9. We will be freed from the EU’s political commitment to ever closer union.
David Cameron had already secured us an opt out from that.
Steps towards it can only be implemented by treaty change over which each member state has a veto.
10. We will be out of the EU’s Charter of Fundamental Rights, recognising the UK’s long track record in protecting human rights.
Many EU human rights laws strengthen and add to existing UK legal protections. Why would anyone wish to have fewer legal rights and protections?
11. A fair settlement of our financial obligations, which will be less than half what was originally predicted.
We continue to pay the obligations from our membership but no longer sit on the governing bodies.
12. Both the one million UK citizens living in the EU and the three million EU citizens living in the UK will have their rights legally guaranteed so they can carry on living their lives as before.
UK citizens already living in the EU lose some of their rights, eg the right to move, work and live freely in other EU countries.
All of us in the UK have lost our future rights to freedom of movement. In Auf Wiedersehen, Pet, it was Geordie construction workers who benefited.
13. We will have a free trade area with the EU, with no tariffs, fees, charges or quantitative restrictions across all sectors, helping to protect UK jobs. We will be the only major economy with such a relationship with the EU.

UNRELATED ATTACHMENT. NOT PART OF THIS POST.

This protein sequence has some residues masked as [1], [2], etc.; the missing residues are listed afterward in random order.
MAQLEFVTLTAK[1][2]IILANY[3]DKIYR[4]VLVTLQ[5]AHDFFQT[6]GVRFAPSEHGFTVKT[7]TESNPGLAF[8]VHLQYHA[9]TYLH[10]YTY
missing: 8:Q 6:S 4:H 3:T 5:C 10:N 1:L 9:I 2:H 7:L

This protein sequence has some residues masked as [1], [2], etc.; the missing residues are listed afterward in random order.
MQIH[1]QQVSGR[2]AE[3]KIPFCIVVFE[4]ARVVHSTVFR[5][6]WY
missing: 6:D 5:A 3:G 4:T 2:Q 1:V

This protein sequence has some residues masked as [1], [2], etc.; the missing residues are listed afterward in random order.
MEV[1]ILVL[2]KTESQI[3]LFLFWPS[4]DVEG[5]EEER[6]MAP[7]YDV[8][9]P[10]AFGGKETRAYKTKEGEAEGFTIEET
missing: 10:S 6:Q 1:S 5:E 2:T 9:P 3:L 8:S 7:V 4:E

It is a much worse trading relationship than that we have now – frictionless trade as members of the single market and customs union. Friction costs run into £ billions a year. The agreement provides fewer benefits for our services which constitute 80% of our economy. Right now we have a say in, sometimes even determine, what the rules will be.
14. We’ve agreed with the EU that we will be as ambitious as possible in easing the movement of goods between the UK and the EU as part of our free trade area.
Very pretty but cannot hide the reality that we will be worse off than we are now.
15. We will have an implementation period after we leave the EU during which trade will continue much as it does now. This will allow government, businesses and citizens time to prepare for our new relationship.
Trade deals typically take about 7 years to negotiate. In the 2-4 year transition period we are unlikely to know what the final arrangements will be. So at the end there will be a cliff edge when business and individuals have to adjust overnight and with little if any notice to new arrangements.